Wednesday, November 30, 2011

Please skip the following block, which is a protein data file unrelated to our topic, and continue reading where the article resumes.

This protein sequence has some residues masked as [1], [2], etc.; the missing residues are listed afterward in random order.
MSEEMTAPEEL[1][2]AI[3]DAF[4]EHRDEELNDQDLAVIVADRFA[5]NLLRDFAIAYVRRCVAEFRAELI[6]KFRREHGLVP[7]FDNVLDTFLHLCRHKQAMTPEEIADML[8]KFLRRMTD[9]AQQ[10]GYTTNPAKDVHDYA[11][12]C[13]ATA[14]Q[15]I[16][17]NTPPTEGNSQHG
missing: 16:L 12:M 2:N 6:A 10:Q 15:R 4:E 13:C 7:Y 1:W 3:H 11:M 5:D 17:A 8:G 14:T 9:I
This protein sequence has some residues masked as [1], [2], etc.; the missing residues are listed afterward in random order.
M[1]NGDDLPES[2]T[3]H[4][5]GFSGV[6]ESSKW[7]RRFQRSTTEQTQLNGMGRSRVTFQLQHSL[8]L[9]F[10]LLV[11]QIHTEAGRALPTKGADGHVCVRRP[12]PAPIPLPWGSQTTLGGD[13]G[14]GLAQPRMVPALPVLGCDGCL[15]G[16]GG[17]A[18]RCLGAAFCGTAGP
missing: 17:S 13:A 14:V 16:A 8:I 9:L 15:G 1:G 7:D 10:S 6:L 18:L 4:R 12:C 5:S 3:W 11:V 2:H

From Arapey to Montevideo was a 370 mile drive which took us 2 days with an overnight stop in Trinidad. Luck was with us. We decided to park at the Esso gas station overnight instead of a campsite. The next morning there was another RV parked next to us. The couple was from San Jose about 2 hours from Montevideo. They had seen our license plate and knew we were from San Jose, California. Also, they had replaced some of their windows with Plexiglas and gave us the name and cross streets for the people who did the work in Montevideo. Funny how things seem to work out. Entering the city from the west, the first thing we saw was “the hill”. Montevideo is said to be a version of a sailor’s cry “Monte vi eu!” (I saw a hill). The 139 meter (456 ft) cerro is topped with a fort and lighthouse and is one of the sight-seeing places on our list. But first, Plexiglas. We pulled into a gas station for directions and with some help from the attendants; a friend of theirs got into his car and said to follow him. It was actually a house which the owner had remodeled a part of, into his workshop. We told him what we wanted and were told “no problem”. He could do it immediately for $130.00. What a deal. Whilst he and a friend did the work with Tom overseeing, I chatted with his wife and children. They bought us iced sparkling water and offered cookies whilst we waited. Within 2 hours we were finished and on our way. The Plexiglas window looks great and Tom is happy. We made our way to the river (Rio de la Plata) and the coast road called La Rambla which follows the bay. Uruguay has a population of only 3.4 million people of which almost 2 million live in the capital city. The streets many which are still cobbled, are jammed with cars, buses, scooters, cyclists and pedestrians. La Rambla itself is a wide, paved boulevard and the bay has beautiful curved beaches. We drive the length of it, looking for possible places to stay, admiring the gorgeous white sand and marveling at the number of people enjoying the late afternoon sunshine. We pull into a park but are quickly told that it is not a good place to spend the night – no security. Out on the point there is a lighthouse and since there is a naval facility and port authority offices there, with security, which would be a better place. It was. We found a parking spot right on the point, not too far from the lighthouse. It provided fabulous views of the city and bay. Tom got out our gas grill and, as I walked Winston he prepared the steaks we had picked up earlier. Facing due west, we were treated to a beautiful sunset as we ate our Uruguayan steaks and drank Uruguayan red wine. Later, to our delight and Winston’s dismay and panic, there was a brilliant fireworks display. We are not sure of the occasion but it definitely was a great way to spend our first evening in the capital. Quite patriotic. We spent the next day visiting the Cerro with its fort dedicated to General Jose Artigas, who in 1815 led Uruguay towards independence (true independence from both the Spanish and Portuguese did not happen until 1829) and was the first leader of the nation of Uruguay. We followed the cobbled streets through parts of old town past the imposing stone buildings of the Banco de la Republica, La Bolsa (the Stock Exchange) and Aduana (Customs House). We also drove around Parque Rodo, named after Jose Enrique Rodo, one of the most prominent 19th century South American writers. His most famous work was Ariel. Visiting Montevideo gives the feeling of stepping back in time and old versus modern. Where narrow cobbled streets, huge stone-hewn buildings and old cathedrals lay side by side with modern high rise condo and office buildings. Where cars battle with horse drawn carts on the city’s streets. Where the ceremony of drinking mate and partaking of afternoon tea battle with the profusion of modern restaurants and brew houses. Colonial opulence versus steel and glass. Diverse and definitely interesting.